Oklahoma used wrong drug in January execution, autopsy shows
The same drug was delivered for the Sept. 30 execution of Richard Glossip, who received a last-minute stay because of the mistake.
Jim Beckel/The Oklahoman/AP
The wrong lethal injection drug was used in an Oklahoma execution in January, an autopsy report obtained by an Oklahoma newspaper shows.
The Oklahoman reported Thursday that potassium acetate, instead of potassium chloride as required under the state's protocol, was the final drug administered to stop Charles Frederick Warner's heart during his Jan. 15 execution.
Mr. Warner, convicted of the rape and murder of an 11-month-old in 1997, is the last murderer to be executed at the Oklahoma State Penitentiary in McAlester.
His punishment was carried out almost nine months after the execution of murderer Clayton Lockett, whose botched execution triggered an investigation into the combination of drugs used that went all the way up to the Supreme Court on the grounds of Eighth Amendment rights infringement – that is, whether or not Oklahoma failed to protect Mr. Lockett from “cruel and unusual” punishment.
The high court upheld a lower court decision that found that prisoners facing the death penalty in Oklahoma were unlikely to suffer an intolerable pain level during the execution.
The same incorrect drug found in Warner’s autopsy report were delivered to corrections officials Sept. 30 for the scheduled execution of another convicted murderer, Richard Glossip.
After learning of the mistake, Oklahoma Gov. Mary Fallin granted a last-minute stay and postponed off the executions of two additional death row inmates.
An investigation into the circumstances surrounding Warner's execution was announced by Attorney General Scott Pruitt shortly after. On Wednesday, Mr. Pruitt said the investigation will cover any previous drug mistake, The Oklahoman reports.
“I want to assure the public that our investigation will be full, fair, and complete and includes not only actions on Sept. 30, but any and all actions prior, relevant to the use of potassium acetate and potassium chloride,” Pruitt said.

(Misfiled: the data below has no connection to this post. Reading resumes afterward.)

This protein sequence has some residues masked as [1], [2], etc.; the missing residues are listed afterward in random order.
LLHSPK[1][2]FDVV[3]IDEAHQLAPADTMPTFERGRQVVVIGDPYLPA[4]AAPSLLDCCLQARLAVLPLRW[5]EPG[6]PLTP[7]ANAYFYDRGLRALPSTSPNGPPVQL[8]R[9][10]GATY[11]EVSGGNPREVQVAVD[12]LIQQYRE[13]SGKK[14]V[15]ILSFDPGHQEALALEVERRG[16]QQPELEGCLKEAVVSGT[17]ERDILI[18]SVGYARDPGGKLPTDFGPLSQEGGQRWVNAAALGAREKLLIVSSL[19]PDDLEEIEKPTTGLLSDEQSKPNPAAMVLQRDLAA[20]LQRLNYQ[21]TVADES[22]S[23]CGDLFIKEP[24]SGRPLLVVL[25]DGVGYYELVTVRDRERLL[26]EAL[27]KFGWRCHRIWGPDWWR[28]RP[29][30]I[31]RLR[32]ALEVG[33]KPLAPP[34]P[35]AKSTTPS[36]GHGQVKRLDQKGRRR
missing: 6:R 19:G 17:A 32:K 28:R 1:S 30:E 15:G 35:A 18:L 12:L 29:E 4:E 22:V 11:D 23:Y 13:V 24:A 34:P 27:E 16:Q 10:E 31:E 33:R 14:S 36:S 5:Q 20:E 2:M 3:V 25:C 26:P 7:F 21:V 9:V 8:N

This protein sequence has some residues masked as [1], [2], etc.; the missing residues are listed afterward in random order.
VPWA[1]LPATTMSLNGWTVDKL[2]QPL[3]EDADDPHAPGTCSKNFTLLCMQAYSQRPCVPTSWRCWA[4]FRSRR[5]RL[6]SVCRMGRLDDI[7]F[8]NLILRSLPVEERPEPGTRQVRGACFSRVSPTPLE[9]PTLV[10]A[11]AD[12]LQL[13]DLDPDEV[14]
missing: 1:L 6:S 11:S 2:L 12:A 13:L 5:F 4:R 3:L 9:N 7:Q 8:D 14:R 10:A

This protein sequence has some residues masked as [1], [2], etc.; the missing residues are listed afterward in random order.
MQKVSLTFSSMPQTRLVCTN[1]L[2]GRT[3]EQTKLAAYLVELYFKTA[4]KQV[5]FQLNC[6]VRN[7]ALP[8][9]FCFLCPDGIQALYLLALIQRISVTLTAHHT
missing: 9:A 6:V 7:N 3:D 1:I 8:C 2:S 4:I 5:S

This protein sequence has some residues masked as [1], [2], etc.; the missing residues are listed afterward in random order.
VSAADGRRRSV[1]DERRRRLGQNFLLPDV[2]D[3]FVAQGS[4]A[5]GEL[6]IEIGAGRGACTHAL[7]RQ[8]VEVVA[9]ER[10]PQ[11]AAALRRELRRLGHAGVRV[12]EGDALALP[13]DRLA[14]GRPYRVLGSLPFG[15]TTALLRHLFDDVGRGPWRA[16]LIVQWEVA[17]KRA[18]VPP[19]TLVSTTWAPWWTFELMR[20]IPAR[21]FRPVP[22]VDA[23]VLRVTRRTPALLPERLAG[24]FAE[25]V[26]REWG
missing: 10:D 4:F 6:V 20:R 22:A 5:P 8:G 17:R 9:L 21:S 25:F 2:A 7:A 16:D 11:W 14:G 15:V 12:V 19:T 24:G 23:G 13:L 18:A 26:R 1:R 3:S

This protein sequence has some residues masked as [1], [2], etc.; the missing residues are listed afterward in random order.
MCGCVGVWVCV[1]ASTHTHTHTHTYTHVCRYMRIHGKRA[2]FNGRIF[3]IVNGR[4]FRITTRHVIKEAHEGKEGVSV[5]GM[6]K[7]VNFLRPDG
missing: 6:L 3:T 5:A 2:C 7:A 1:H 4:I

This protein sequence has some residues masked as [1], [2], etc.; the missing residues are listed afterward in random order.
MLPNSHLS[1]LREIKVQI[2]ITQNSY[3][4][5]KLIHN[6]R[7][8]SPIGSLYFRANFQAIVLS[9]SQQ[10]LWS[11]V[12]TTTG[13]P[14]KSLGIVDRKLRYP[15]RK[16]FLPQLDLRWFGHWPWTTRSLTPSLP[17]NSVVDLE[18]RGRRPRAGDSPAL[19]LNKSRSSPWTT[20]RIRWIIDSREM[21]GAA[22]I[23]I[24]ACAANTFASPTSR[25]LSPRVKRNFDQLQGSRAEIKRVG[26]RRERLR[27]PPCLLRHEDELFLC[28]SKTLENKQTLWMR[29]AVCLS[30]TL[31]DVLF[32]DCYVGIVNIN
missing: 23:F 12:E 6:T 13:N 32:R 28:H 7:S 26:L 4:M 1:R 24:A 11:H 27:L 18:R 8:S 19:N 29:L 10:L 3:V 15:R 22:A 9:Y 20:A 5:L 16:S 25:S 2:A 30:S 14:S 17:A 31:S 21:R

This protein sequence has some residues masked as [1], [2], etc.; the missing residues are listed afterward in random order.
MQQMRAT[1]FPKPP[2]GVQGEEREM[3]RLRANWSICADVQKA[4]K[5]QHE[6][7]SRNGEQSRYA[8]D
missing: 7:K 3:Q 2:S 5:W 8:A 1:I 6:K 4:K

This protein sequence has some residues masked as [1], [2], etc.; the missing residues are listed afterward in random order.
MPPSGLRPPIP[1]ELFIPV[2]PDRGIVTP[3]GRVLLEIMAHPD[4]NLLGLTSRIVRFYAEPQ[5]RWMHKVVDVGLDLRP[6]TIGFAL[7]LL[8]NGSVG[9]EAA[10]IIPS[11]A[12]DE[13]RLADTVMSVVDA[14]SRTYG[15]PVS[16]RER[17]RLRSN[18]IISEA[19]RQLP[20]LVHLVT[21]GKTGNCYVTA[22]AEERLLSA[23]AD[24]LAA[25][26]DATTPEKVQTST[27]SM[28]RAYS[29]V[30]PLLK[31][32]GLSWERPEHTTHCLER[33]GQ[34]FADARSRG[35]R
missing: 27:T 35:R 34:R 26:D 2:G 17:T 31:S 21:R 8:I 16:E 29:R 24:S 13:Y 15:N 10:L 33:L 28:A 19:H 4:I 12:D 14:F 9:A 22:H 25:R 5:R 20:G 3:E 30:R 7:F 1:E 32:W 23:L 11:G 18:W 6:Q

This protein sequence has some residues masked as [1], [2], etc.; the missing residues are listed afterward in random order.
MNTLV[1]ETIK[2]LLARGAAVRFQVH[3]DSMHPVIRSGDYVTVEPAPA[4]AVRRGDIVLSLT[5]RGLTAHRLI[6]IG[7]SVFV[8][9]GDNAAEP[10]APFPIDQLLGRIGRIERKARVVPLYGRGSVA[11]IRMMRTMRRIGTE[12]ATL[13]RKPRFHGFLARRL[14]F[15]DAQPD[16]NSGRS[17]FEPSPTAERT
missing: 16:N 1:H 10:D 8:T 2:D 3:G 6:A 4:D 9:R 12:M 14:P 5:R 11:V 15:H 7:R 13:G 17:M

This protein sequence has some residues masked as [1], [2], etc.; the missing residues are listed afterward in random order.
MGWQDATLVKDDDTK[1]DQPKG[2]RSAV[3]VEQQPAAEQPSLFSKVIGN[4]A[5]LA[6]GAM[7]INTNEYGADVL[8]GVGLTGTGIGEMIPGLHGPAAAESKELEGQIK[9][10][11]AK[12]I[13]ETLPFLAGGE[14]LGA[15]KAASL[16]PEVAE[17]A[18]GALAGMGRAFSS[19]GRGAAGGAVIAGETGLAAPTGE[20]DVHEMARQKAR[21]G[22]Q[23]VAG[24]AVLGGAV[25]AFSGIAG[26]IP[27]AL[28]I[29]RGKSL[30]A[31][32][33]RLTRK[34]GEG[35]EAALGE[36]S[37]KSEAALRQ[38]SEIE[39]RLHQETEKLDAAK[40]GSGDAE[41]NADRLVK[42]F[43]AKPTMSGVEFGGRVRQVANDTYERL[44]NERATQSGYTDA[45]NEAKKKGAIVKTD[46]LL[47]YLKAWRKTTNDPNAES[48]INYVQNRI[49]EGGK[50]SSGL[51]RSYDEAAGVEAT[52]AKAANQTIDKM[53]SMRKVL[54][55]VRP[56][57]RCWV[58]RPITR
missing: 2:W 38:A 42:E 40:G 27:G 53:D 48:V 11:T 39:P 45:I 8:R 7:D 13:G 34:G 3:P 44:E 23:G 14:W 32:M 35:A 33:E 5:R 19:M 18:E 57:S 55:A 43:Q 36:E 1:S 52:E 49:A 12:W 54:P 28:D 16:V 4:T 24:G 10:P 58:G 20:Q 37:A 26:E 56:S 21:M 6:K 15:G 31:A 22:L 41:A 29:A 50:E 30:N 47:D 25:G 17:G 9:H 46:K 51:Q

Governor Fallin said Wednesday night she supports further inquiry into Warner's execution, and told the newspaper it “became apparent” on Sept. 30 when Glossip’s execution was delayed that a similar mix-up may have occurred in Warner’s case.
Under Oklahoma Corrections Department protocol, potassium chloride, required to be split into two syringes, is the last of three drugs used for lethal injections. Under the protocol, the total dose of potassium chloride to be used in a lethal injection is “240 milliequivalents.”
According to Warner’s autopsy report, two of the syringes were labeled with white tape “120 mEq Potassium Chloride.” However, the report shows 12 empty vials used to fill the syringes are labeled “20mL single dose Potassium Acetate Injection, USP 40 mEq\2mEq\mL.”
After receiving midazolam, the first drug in the series of three, Warner reportedly said, "My body is on fire," but showed no other signs of distress and was pronounced dead after 18 minutes.
“It is imperative that the attorney general obtain the information he needs to make sure justice is served competently and fairly,” Fallin said in an email to The Oklahoman. “Until we have complete confidence in the system, we will delay any further executions.”
She said she and the attorney general delayed Glossip's execution as a precaution, despite the doctor and the pharmacist working with corrections officials agreeing that potassium chloride and potassium acetate are medically interchangeable.
“The active ingredient is potassium, which, when injected in large quantities, stops the heart,” the governor said.
She said “it became apparent” during the discussions Sept. 30 about a delay that the Corrections Department may have used potassium acetate in Warner's execution. “I was not aware nor was anyone in my office aware of that possibility until the day of Richard Glossip's scheduled execution,” she said.
On Tuesday, Fallin said she has hired an outside attorney “to look at the whole process” and provide oversight.
This report contains material from the Associated Press.